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Thread: Finally Bought Some Land

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    Default Re: Finally Bought Some Land

    Our friend in Woodstock NY found his cat after an owl had tried to haul her off by the head. She seemed to have extracted her own pound of flesh though, and she managed to get away, though at some height from the ground. The fall resulted in a broken leg along with the damage to her head and body, but the vets stitched her up and she recovered mostly. She's not right in the head quite - she has nightmares and will sometimes get weirded out and growl at nothing. Post-traumatic stress disorder I expect. She goes outside all the time, even in the dark and in bad weather, but she definitely will ask/demand to come back into the house with a certain urgency sometimes. Can't blame her really.

    Great horned owls are the ones usually responsible for taking cats. Barred owls just aren't big and strong enough. Great horned owls have no fear, and they are one of the few predators of skunks and raccoons. Anything that can kill a raccoon is tough.
    Jorn Ake
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    Default Re: Finally Bought Some Land

    I was skiing across a beaver pond in winter following rodent tracks in the snow. They ended suddenly, and there wasn't a mark on the surface. It may as well have been teleported.
    .
     

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    Default Re: Finally Bought Some Land

    Quote Originally Posted by j44ke View Post
    We look forward to a full review.
    Short term review, 3 snow storms in 3 days... IT IS AWESOME! I have 1/4 of a mile and can get done in 1 hour. But it is a fun hour! I enjoyed snow blowing with my big honda HS1332 but this is stupid fun. The only thing that takes time is the spot in front of the garage where is is wide and I need to lift the blade and reverse a quite a bit. The most I have pushed is 8" but it did not even slow down the machine.

    I might get the 60" County plow for it next winter to make it even faster, but will see how the 54" works.

    Also I can see how people get in to moto-sports.


    -Joe

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    Default Re: Finally Bought Some Land

    Quote Originally Posted by xjoex View Post
    Short term review, 3 snow storms in 3 days... IT IS AWESOME! I have 1/4 of a mile and can get done in 1 hour. But it is a fun hour! I enjoyed snow blowing with my big honda HS1332 but this is stupid fun. The only thing that takes time is the spot in front of the garage where is is wide and I need to lift the blade and reverse a quite a bit. The most I have pushed is 8" but it did not even slow down the machine.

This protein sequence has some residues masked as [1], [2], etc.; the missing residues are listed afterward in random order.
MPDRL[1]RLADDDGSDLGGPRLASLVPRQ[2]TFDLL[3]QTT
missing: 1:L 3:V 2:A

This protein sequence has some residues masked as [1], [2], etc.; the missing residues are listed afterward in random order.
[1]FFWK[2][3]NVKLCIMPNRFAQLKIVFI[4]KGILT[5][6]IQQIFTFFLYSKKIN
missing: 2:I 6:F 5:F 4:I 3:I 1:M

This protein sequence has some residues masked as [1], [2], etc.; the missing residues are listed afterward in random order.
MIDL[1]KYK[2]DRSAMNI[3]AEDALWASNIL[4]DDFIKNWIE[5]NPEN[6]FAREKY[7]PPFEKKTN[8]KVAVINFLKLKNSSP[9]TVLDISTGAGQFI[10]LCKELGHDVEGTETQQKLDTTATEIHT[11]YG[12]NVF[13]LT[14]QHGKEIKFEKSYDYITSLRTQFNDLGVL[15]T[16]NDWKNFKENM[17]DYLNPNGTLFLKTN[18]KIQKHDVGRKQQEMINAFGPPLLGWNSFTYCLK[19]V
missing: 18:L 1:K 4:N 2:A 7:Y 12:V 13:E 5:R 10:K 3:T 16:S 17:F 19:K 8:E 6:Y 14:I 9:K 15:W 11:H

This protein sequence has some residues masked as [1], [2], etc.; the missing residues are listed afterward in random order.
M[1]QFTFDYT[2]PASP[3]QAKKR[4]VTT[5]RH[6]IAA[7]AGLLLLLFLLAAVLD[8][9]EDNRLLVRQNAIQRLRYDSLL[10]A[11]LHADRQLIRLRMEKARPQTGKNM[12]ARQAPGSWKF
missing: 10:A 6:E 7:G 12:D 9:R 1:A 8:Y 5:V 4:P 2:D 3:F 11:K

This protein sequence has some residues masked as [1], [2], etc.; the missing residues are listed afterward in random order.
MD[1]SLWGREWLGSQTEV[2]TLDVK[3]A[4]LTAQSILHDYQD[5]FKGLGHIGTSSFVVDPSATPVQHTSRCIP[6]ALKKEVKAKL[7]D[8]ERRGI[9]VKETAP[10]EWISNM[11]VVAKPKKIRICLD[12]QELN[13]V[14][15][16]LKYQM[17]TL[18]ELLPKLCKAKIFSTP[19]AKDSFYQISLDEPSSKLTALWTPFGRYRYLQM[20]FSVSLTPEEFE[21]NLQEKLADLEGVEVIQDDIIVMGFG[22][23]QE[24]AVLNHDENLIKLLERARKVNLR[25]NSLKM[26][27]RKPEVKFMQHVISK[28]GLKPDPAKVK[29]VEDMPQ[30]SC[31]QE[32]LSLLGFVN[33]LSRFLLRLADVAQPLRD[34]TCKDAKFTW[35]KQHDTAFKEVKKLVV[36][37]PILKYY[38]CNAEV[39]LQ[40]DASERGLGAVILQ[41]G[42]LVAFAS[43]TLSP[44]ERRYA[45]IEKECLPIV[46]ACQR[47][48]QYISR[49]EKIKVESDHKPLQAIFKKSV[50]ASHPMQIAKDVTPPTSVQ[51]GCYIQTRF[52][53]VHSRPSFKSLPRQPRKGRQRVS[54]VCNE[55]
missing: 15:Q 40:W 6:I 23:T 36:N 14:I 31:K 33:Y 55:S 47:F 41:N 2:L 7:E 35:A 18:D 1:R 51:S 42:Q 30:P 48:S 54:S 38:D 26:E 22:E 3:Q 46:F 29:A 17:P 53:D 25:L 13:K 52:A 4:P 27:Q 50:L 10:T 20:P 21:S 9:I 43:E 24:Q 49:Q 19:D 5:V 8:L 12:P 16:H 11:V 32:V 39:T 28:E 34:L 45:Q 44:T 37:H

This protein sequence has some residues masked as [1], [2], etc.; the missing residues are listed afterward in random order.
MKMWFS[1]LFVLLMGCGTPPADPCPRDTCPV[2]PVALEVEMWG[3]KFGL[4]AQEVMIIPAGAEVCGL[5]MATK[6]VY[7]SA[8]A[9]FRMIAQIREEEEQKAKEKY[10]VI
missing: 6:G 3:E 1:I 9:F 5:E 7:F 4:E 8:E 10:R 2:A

I might get the 60" County plow for it next winter to make it even faster, but will see how the 54" works.

    Also I can see how people get in to moto-sports.


    -Joe
    Excellent news. Does it have an option for a rear bin? Something for hauling saws, wood, and other apparatus? Or does it need a trailer instead?
    Jorn Ake
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    Default Re: Finally Bought Some Land

    Yes! Exactly what I was doing this morning.
    IMG_8838.jpg

    I don't have a basket or fancy thing(yet...) the built in racks work just fine. Pics all over the internet of neat add ons though.

    -Joe

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    Default Re: Finally Bought Some Land

    So we are fully into what could possibly be considered an un-fun but necessary part of the project. The architects put together detailed drawings and pricing sheets (which are actually more of a spec sheet/packet as the document includes a grocery list of items for the build but not any prices) and we submitted the bid packages to several of our chosen contractors. Very interesting process. The contractor world is full of personalities, and we had no shortage. All of them very nice people, but all of them with their own process or way of doing things. We got three bid packages back, but only one by our deadline. Totally understandable given the work loads, but I think if you don't have a deadline you probably don't get any of them back. All the prices were above budget, and each had some crazy cost somewhere in the equation but none in the same place. It makes for some weirdness and mind reading. For example (and this is purely an example, not something that was on any contractor's bid,) one contractor might write down $125,000 for tree removal and another contractor writes down $35,000. You've done some tree removal earlier to prepare the site for something else, and for about the same number of trees and area, you paid $15,000. But the $35,000 contractor also wrote down $150,000 for the finished drive and parking area while the $125,000 contractor wrote down $45,000. So?